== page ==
Friday, 9 January 2015

Does precognition entail that the future has 'already happened'?

My answer is going to be no, this is not entailed - and further that the nature of the evidence/ experience of precognition is evidence against the future having 'already happened'.


I have often seen it stated that precognition - for example visions in dreams that predict the future - entails that the future has 'already happened' - either because everything is pre-determined and merely unfolds, or else because Time is simultaneous rather than sequential.

Therefore, evidence of the reality of pre-cognition - for example evidence to support the reality a prophecy, or foresight, or precognitive dreams - is taken to be evidence that the future has already happened, and that this already-happened future was somehow glimpsed by the precognitive prophet.


Of course, many/ most people who write in the public domain deny the reality of precognition altogether and dismiss the evidence for its occurrence. However, this denial and dismissal is a minority view, very unusual in the modern world and almost unique in world history: most people have done and still do believe in precognition; and many people have experienced it in their lives.


So I will assume that precognition is real, and look at the nature of the evidence for its reality. When this is done, it seems to be the pattern that precognition may be more-or-less precise in the specifics of what happens, but is always imprecise, vague, non-committal about the exact time and place and circumstances in which the prediction will happen.

This fits with the idea is that true precognitions and prophecies are made-to-happen in the future (presumably by some supernatural entity or force) - and not that that have 'already happened' and are merely being read-off.

It also implies that God (or whatever makes the thing happen) is constrained by free will and other contingencies. Such that the thing predicted will happen, but the exact time, place and circumstances are flexible - depending upon individual choices and other circumstances.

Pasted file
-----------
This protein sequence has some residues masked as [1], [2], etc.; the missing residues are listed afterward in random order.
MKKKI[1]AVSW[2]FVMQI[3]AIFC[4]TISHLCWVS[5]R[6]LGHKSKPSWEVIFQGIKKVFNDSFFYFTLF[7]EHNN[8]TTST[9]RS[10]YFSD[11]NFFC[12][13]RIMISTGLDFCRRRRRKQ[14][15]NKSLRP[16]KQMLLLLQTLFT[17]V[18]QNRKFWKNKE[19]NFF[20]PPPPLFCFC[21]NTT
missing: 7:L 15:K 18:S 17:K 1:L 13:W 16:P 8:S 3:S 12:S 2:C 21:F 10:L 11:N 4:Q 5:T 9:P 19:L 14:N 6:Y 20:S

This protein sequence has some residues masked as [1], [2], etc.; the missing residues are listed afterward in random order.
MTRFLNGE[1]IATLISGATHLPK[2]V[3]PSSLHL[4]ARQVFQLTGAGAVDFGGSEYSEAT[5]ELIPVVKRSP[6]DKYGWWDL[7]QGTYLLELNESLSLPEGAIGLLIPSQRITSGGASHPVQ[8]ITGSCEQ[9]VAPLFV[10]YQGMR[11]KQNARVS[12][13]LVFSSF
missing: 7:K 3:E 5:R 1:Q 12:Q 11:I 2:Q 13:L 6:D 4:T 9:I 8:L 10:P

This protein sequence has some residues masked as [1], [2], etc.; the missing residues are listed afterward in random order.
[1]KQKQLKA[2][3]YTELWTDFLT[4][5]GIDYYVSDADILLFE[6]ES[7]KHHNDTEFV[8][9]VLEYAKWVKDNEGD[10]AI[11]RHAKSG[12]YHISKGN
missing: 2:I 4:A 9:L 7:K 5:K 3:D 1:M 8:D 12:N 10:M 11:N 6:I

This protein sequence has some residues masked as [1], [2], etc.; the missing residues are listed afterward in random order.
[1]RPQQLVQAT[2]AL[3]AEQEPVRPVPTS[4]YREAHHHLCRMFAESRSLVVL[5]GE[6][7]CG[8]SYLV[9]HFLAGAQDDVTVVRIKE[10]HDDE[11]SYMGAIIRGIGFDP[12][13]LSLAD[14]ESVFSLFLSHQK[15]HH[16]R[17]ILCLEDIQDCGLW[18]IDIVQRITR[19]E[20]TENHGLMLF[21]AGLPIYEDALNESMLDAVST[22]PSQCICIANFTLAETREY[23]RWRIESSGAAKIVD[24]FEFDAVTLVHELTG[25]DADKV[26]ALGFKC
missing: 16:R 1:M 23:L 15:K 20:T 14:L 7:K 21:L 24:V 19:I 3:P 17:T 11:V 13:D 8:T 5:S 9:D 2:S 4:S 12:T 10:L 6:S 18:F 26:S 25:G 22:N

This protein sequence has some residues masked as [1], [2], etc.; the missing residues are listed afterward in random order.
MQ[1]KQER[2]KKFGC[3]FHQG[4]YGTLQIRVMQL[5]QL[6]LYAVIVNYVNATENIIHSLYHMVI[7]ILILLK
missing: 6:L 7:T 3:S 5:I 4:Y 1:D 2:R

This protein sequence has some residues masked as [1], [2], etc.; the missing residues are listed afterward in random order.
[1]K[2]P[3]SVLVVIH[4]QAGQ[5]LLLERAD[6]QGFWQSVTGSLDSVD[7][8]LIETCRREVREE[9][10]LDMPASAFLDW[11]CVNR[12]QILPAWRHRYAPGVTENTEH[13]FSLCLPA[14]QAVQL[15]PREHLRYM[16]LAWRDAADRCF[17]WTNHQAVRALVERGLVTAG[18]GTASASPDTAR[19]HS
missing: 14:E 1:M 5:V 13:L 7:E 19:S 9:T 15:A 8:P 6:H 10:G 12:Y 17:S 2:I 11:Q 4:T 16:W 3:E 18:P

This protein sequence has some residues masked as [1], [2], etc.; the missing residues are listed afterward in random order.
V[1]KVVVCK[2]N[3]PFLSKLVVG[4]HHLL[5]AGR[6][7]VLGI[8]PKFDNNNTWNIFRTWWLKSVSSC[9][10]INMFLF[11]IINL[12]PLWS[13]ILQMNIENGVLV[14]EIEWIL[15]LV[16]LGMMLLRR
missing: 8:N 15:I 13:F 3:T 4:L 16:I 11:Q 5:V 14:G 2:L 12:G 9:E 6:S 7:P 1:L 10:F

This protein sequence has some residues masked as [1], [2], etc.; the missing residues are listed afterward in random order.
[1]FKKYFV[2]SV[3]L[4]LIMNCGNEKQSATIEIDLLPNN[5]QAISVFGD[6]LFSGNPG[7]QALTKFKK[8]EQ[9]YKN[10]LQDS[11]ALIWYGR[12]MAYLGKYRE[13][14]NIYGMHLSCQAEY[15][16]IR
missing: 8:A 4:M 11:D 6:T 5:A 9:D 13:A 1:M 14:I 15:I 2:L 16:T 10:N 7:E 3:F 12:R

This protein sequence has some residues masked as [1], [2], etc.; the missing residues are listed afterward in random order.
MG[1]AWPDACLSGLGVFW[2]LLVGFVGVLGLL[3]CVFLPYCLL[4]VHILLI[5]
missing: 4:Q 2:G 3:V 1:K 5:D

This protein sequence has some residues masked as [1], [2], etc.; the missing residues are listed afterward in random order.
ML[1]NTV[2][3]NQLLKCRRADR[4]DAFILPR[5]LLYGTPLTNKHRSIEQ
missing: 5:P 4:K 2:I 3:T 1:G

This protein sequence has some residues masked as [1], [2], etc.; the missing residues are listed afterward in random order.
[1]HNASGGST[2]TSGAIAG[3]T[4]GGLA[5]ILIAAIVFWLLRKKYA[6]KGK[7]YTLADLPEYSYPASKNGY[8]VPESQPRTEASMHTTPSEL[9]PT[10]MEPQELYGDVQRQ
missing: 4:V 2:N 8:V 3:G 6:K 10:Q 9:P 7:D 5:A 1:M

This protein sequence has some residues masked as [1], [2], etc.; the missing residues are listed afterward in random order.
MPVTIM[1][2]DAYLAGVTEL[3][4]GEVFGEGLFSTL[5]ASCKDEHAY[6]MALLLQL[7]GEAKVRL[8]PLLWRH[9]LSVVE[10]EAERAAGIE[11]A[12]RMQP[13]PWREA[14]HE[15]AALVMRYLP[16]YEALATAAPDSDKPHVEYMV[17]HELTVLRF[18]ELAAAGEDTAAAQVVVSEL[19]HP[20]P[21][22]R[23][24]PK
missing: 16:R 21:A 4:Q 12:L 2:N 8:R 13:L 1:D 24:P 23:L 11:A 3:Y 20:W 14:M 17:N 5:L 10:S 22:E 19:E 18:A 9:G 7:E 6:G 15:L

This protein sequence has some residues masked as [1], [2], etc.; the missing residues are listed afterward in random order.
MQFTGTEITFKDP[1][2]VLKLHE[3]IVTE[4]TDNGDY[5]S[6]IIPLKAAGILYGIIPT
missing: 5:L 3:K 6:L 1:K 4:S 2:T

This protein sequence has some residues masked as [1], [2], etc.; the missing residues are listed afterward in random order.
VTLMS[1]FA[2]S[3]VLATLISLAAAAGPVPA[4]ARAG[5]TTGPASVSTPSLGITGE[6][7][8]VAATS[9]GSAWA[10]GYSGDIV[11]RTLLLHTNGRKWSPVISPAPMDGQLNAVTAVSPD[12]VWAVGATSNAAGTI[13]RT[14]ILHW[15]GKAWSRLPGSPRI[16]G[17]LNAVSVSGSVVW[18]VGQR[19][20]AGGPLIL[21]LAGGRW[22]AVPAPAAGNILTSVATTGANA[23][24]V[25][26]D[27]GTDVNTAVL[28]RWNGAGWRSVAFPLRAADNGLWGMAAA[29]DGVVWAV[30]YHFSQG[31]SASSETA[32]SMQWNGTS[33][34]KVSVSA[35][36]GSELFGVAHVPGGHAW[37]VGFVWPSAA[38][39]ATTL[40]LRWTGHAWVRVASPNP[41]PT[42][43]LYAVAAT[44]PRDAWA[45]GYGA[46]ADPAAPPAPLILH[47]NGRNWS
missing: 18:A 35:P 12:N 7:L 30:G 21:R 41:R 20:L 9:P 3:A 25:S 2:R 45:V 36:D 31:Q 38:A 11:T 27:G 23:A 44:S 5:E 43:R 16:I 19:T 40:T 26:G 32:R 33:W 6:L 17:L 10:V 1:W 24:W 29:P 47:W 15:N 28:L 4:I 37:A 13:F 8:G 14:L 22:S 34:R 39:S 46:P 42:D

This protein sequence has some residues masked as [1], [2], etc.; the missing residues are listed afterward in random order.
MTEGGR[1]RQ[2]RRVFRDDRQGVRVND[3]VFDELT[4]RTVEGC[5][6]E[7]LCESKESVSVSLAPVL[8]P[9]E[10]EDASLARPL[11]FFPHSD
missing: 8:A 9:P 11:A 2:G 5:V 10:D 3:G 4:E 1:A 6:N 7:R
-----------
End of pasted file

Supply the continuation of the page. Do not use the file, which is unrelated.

So, the prediction is that 'sooner-or-later this thing will happen', by some means or another, to some person or another - but that it can be brought forward, delayed, made to happen in one place rather than another, and so on.

This, I assume, is why even true and correct prophecies nearly always turn-out somewhat differently - sometimes surprisingly differently - from how they were imagined; because circumstances and choices dictated that that was how they had to turn out.

In summary:

1. Experience, evidence and the consensus of mankind confirm that precognition is sometimes real.

2. The nature of the real and reliably-reported experience of precognition implies that some future events can be foreseen, but not located precisely in time, space and person.

3. Therefore, the evidence is exactly consistent with what would be expected if the future was not fixed: and that the future can be made to happen, but only within constraints that determine how and when it happens.

4. In a nutshell: Evidence seems to suggest that the occurrence of some future events happens may be fixed; but how and when it occurs is un-fixed.

5. Our experience is that future - while specific elements may be predictable - is essentially open, undetermined, contingent - presumably (at least partly) because of the reality of free wills which really are free, hence unpredictable.